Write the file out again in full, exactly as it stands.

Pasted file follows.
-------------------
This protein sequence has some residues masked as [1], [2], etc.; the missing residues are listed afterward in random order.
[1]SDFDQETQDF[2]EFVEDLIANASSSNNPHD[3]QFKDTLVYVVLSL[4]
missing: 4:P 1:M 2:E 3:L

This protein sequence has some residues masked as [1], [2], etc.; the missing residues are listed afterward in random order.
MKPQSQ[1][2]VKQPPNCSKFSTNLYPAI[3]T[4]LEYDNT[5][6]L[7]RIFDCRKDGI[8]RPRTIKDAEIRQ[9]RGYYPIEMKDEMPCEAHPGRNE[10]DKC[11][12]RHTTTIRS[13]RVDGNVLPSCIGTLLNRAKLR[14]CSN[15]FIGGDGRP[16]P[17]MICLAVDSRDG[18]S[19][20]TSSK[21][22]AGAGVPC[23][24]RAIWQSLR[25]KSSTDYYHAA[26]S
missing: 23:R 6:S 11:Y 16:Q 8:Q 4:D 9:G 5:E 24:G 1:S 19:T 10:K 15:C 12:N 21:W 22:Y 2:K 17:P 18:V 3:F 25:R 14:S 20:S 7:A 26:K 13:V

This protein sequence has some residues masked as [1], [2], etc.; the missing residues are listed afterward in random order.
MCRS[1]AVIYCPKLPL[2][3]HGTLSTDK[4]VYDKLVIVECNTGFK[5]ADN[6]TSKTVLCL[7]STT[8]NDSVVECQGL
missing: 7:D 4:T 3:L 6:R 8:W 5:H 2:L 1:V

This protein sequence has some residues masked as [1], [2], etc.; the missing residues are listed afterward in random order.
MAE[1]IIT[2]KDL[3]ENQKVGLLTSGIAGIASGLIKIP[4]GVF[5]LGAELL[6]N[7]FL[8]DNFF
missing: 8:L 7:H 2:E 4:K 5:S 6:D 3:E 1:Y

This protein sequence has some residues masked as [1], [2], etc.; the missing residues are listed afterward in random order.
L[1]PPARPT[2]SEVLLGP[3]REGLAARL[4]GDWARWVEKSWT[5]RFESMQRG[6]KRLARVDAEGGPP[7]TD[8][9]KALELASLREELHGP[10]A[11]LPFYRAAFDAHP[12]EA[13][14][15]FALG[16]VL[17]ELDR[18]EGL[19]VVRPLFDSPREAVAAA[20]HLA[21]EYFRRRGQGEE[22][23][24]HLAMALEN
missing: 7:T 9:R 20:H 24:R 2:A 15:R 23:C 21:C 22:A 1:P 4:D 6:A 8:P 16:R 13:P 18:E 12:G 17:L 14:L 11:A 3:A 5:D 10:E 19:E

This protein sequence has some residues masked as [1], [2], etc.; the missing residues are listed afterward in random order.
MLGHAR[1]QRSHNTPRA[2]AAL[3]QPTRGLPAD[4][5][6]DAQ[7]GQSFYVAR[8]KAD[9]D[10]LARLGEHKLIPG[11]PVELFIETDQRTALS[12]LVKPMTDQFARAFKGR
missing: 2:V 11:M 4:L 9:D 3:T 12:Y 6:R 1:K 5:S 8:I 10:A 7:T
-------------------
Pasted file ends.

This protein sequence has some residues masked as [1], [2], etc.; the missing residues are listed afterward in random order.
[1]SDFDQETQDF[2]EFVEDLIANASSSNNPHD[3]QFKDTLVYVVLSL[4]
missing: 4:P 1:M 2:E 3:L

This protein sequence has some residues masked as [1], [2], etc.; the missing residues are listed afterward in random order.
MKPQSQ[1][2]VKQPPNCSKFSTNLYPAI[3]T[4]LEYDNT[5][6]L[7]RIFDCRKDGI[8]RPRTIKDAEIRQ[9]RGYYPIEMKDEMPCEAHPGRNE[10]DKC[11][12]RHTTTIRS[13]RVDGNVLPSCIGTLLNRAKLR[14]CSN[15]FIGGDGRP[16]P[17]MICLAVDSRDG[18]S[19][20]TSSK[21][22]AGAGVPC[23][24]RAIWQSLR[25]KSSTDYYHAA[26]S
missing: 23:R 6:S 11:Y 16:Q 8:Q 4:D 9:G 5:E 24:G 1:S 19:T 10:K 15:C 12:N 21:W 22:Y 2:K 17:P 18:V 3:F 25:R 14:S 20:S 7:A 26:K 13:V

This protein sequence has some residues masked as [1], [2], etc.; the missing residues are listed afterward in random order.
MCRS[1]AVIYCPKLPL[2][3]HGTLSTDK[4]VYDKLVIVECNTGFK[5]ADN[6]TSKTVLCL[7]STT[8]NDSVVECQGL
missing: 7:D 4:T 3:L 6:R 8:W 5:H 2:L 1:V

This protein sequence has some residues masked as [1], [2], etc.; the missing residues are listed afterward in random order.
MAE[1]IIT[2]KDL[3]ENQKVGLLTSGIAGIASGLIKIP[4]GVF[5]LGAELL[6]N[7]FL[8]DNFF
missing: 8:L 7:H 2:E 4:K 5:S 6:D 3:E 1:Y

This protein sequence has some residues masked as [1], [2], etc.; the missing residues are listed afterward in random order.
L[1]PPARPT[2]SEVLLGP[3]REGLAARL[4]GDWARWVEKSWT[5]RFESMQRG[6]KRLARVDAEGGPP[7]TD[8][9]KALELASLREELHGP[10]A[11]LPFYRAAFDAHP[12]EA[13][14][15]FALG[16]VL[17]ELDR[18]EGL[19]VVRPLFDSPREAVAAA[20]HLA[21]EYFRRRGQGEE[22][23][24]HLAMALEN
missing: 7:T 9:R 20:H 24:R 2:A 15:R 23:C 21:C 22:A 1:P 4:D 6:A 8:P 16:R 13:P 18:E 12:G 17:L 14:L 11:A 3:A 5:D 10:E 19:E

This protein sequence has some residues masked as [1], [2], etc.; the missing residues are listed afterward in random order.
MLGHAR[1]QRSHNTPRA[2]AAL[3]QPTRGLPAD[4][5][6]DAQ[7]GQSFYVAR[8]KAD[9]D[10]LARLGEHKLIPG[11]PVELFIETDQRTALS[12]LVKPMTDQFARAFKGR
missing: 2:V 11:M 4:L 9:D 3:T 12:Y 6:R 1:K 5:S 8:I 10:A 7:T